The winner of the 2012 caucuses, we now know, was Rick Santorum. The loser, it’s becoming clear, was Iowa. The certified results released this week from the nation’s first presidential nominating contest revealed that Mitt Romney’s declared eight-vote victory on caucus night was actually a 34-vote defeat. They revealed that eight voting precincts went missing in action, and their votes will never be counted. And they were accompanied by evolving statements from the Republican Party of Iowa, which, having initially called the race for Romney, first declared this week’s result a “split decision” and only later acknowledged victory for Santorum.
Such a muddled result and response threatens the already-contested legitimacy of Iowa’s first-in-the-nation status and underscores the need for reforms to professionalize the voting process, political observers and party officials said. “It’s bad. It really hurts the caucuses,” longtime Iowa observer David Yepsen said. “The caucuses have lots of critics, and for this to happen really jeopardizes the future of the event.”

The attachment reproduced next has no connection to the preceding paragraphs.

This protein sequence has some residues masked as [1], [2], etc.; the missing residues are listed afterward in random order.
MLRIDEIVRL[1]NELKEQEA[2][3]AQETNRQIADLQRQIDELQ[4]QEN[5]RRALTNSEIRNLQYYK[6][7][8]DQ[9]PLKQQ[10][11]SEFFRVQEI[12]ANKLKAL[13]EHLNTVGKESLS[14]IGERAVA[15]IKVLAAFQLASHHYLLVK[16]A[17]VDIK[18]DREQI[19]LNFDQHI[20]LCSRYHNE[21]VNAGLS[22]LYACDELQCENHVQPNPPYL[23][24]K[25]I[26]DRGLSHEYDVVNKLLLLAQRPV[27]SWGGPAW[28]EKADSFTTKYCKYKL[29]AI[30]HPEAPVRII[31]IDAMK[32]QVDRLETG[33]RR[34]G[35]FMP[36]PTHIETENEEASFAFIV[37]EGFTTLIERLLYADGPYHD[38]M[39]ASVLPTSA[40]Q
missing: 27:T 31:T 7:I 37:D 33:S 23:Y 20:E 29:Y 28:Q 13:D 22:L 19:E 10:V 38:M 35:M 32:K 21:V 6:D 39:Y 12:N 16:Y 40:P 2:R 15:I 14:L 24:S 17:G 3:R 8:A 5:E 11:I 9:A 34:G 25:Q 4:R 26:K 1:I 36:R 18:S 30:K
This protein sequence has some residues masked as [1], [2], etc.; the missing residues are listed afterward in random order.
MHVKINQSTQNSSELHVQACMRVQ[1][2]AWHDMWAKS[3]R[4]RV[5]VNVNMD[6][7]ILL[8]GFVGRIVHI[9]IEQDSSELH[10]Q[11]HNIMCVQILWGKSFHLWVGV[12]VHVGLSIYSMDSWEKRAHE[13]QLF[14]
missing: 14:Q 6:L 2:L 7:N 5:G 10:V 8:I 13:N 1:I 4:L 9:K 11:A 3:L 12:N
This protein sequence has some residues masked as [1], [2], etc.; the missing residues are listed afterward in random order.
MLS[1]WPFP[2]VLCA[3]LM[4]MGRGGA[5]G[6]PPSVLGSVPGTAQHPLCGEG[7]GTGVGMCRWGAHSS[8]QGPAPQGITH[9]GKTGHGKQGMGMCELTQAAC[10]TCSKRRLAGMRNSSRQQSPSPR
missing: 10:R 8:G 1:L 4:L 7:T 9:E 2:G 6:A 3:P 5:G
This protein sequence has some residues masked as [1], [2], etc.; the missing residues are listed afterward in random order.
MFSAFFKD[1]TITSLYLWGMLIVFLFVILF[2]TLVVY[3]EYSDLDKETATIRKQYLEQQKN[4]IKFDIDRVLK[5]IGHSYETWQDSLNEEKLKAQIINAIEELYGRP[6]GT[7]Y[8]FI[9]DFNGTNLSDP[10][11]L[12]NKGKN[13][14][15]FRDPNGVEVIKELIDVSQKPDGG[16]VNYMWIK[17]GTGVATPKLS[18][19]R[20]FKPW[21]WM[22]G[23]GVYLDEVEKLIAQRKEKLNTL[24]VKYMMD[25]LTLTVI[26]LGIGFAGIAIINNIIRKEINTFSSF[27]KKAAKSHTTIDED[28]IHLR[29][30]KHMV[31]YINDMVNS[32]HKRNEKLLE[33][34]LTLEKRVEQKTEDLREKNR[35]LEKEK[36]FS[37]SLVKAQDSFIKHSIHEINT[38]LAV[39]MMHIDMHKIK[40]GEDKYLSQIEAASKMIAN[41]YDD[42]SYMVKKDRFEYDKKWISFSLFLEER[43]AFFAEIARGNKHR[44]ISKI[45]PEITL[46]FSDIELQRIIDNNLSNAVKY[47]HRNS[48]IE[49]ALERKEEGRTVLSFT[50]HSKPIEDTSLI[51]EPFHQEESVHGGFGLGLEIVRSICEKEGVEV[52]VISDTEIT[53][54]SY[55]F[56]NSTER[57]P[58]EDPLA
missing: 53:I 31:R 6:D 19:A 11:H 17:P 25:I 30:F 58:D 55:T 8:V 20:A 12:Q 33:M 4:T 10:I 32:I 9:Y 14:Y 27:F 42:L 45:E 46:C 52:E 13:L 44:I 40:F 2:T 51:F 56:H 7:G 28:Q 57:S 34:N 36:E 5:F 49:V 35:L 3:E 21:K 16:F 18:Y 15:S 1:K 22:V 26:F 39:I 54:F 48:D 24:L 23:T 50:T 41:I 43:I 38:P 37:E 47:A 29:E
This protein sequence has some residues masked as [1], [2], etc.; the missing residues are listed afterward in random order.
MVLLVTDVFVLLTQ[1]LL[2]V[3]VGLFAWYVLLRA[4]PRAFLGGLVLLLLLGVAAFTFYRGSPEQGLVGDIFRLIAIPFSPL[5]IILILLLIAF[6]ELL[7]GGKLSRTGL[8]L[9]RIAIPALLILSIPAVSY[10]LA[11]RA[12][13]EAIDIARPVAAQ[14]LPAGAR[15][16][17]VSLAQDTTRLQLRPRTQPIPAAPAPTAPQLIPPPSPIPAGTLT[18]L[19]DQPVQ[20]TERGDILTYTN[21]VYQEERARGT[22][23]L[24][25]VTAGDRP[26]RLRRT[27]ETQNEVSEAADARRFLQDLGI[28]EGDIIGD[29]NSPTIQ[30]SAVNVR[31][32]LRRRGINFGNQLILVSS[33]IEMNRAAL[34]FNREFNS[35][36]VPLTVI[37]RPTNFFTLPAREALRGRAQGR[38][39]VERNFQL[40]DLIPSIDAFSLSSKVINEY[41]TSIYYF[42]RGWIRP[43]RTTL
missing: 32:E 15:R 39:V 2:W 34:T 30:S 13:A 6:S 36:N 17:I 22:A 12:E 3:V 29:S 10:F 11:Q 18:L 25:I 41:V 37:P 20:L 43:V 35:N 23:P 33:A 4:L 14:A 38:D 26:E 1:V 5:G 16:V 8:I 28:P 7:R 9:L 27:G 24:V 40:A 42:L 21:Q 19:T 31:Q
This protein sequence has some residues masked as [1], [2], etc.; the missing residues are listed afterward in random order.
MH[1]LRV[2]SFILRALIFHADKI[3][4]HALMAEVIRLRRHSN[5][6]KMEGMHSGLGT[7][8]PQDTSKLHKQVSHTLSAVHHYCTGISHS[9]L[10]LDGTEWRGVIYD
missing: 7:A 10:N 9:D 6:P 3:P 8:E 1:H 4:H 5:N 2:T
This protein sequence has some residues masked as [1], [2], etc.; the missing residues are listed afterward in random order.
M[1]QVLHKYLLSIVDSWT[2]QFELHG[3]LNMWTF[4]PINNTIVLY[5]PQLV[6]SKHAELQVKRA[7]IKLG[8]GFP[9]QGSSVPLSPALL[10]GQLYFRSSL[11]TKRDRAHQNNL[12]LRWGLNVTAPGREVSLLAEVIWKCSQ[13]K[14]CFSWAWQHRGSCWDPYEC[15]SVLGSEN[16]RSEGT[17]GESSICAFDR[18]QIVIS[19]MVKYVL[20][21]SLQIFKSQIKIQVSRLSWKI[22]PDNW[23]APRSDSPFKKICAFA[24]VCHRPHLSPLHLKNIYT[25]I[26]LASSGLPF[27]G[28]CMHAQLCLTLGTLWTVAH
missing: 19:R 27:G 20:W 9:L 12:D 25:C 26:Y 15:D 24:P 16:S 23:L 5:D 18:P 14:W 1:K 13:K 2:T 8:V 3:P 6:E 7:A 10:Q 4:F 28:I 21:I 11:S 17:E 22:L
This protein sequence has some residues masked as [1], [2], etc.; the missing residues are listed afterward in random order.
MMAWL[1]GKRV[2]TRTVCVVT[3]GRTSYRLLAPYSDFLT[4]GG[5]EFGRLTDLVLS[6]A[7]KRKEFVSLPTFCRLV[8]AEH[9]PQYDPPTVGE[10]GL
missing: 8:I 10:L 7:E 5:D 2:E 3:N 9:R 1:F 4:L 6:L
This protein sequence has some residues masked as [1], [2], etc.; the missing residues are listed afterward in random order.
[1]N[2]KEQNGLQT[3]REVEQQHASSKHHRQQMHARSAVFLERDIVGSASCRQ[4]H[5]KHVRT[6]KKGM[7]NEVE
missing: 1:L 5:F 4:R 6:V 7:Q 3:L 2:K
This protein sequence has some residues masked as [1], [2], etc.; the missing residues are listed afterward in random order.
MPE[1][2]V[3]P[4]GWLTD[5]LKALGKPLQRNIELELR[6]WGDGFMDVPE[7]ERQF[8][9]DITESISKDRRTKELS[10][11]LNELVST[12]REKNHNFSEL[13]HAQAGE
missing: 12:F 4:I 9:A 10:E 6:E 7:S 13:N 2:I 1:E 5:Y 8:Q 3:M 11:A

Criticism of Iowa’s place on the nominating calendar has long come from other states envious of the attention it receives, and has often focused on the demographic realities that make it unrepresentative of the country as a whole. But this year’s fumbled result opens a new line of attack: that Iowa’s process is amateurish, and that its results cannot be trusted.